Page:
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European bunker fuel market slow to move to new ISO standard

New specification is less abrasive to engines, due to the lower aluminum and silicon content On June 15 2010, the fourth edition of the International Standards Organization's 8217 document prescribing marine fuel specification limits was released by the non-governmental organization. In the past buyers and sellers have adopted ISO standards readily, with almost all global bunker hubs trading to ISO standards.However, despite the ongoing rise in the number of inquiries for the latest ISO standard -- and indeed the number of suppliers able to provide the new specification also rising -- not all shipowners require or want the new 2010 specifications, while not every bunker supplier can guarantee them.Demand for the new standard has increased as some ship owners have embraced its benefits; the new specification is less abrasive to their engines, specifically due to the lower aluminum and silicon content of the fuel.While not the only revision made to the 2010 document, the new 60 ppm aluminum and silicon content -- down from ISO's 2005 80 ppm -- has had the most marked effect on the price of bunker fuel conforming to 2010 specifications versus fuel conforming to 2005 specifications.Trade sources currently estimate the cost of the lower metal ...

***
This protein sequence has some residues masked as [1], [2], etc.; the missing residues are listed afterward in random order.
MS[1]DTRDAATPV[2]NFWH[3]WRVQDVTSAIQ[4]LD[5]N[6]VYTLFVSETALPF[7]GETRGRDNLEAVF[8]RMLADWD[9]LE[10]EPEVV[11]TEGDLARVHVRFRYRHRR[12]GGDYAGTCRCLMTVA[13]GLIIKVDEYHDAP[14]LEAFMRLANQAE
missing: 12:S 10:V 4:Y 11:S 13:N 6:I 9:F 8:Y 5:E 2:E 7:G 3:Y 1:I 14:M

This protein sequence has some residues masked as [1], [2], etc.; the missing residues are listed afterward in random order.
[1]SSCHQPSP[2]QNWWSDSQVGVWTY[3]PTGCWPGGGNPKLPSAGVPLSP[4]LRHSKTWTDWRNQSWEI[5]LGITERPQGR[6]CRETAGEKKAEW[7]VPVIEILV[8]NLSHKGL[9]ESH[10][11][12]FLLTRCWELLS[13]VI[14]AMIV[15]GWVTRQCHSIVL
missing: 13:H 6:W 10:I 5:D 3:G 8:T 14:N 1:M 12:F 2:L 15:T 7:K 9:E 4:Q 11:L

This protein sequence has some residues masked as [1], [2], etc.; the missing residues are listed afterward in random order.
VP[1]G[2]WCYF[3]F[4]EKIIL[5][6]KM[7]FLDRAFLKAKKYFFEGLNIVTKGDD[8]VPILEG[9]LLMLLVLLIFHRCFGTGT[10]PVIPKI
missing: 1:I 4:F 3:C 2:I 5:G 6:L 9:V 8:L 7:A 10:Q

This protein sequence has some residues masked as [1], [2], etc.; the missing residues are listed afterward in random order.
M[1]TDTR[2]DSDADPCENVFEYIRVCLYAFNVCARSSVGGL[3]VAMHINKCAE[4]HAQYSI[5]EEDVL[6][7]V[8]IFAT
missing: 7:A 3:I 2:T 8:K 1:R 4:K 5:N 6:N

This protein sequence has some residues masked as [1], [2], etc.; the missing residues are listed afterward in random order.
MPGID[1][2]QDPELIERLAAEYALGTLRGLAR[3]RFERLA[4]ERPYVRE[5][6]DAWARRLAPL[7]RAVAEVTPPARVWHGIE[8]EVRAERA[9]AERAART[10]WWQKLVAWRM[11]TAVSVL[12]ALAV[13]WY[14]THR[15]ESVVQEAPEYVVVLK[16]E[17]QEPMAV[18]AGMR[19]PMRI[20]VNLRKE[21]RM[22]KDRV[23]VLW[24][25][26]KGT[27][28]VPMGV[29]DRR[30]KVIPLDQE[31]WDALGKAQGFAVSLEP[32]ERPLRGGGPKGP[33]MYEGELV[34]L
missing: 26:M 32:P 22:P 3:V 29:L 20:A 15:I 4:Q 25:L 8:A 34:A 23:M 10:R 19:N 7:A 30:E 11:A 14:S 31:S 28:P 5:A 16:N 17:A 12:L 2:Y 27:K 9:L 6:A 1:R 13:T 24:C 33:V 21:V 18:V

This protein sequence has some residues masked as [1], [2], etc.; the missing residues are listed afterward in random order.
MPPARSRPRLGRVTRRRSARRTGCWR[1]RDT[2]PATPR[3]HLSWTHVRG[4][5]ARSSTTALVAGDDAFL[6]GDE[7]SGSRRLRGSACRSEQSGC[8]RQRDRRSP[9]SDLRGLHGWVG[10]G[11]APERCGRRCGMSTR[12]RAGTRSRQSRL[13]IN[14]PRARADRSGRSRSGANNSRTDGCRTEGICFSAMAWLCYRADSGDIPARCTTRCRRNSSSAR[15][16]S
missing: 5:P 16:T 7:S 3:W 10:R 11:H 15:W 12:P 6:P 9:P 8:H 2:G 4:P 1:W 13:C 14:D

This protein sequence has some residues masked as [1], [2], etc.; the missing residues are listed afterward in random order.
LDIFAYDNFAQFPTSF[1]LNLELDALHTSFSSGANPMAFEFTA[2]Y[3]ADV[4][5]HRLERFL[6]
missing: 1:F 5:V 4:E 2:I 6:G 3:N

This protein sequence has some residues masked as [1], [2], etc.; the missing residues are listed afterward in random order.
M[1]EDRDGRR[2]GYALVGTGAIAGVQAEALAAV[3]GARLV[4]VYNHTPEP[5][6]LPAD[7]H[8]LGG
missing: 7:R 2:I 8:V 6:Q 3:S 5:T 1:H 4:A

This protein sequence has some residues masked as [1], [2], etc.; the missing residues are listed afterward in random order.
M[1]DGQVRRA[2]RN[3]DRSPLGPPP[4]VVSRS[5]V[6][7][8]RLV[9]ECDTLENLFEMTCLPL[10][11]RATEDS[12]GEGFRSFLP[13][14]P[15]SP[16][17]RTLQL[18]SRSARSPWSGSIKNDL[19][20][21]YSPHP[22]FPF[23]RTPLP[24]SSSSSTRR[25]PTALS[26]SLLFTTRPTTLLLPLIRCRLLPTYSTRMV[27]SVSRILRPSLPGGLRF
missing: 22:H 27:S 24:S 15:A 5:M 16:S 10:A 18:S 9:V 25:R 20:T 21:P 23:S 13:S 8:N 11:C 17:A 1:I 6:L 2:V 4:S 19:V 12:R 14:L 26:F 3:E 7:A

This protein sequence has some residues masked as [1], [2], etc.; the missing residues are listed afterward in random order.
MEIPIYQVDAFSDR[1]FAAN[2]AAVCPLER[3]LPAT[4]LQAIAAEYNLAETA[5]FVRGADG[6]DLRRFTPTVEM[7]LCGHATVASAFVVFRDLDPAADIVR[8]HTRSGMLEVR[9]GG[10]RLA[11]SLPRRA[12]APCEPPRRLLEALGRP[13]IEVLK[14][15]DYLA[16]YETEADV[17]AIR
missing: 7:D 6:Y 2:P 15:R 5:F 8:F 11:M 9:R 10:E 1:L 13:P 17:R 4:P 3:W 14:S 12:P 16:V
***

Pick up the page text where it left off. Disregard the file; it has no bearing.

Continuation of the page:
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Should the IMO and the ISO review the minimum flash point limit for marine distillate fuels?

The question is what flash point limit represents an acceptable safety risk on board ships The international shipping organisation BIMCO and the shipping giant Maersk have suggested that the time has come to review the regulatory minimum flash point limit for marine fuels, in particular for marine distillates.The International Maritime Organization (IMO) SOLAS regulation requires that fuel used on board ships shall have a flash point of not less than 60C. This is also stated as the minimum flash point limit for marine fuels in ISO 8217, the global fuel standard from the International Organization for Standardization (ISO).Flashpoint refers to the lowest temperature at which a fuel can vaporise to form an ignitable mixture in air. Lowering the flash point for marine distillates from 60C to 55C would bring it into line with the limit for inland distillate fuels in Europe and potentially open up a wider supply basis for the marine fuels market.Demand for low sulphur marine gas oil (MGO) has been growing due to European Union (EU) requirements for ships at berth to use fuels with maximum 0.1% sulphur content. Demand for this fuel is expected to surge when the sulphur limit in Emission Control Areas (ECAs) falls ...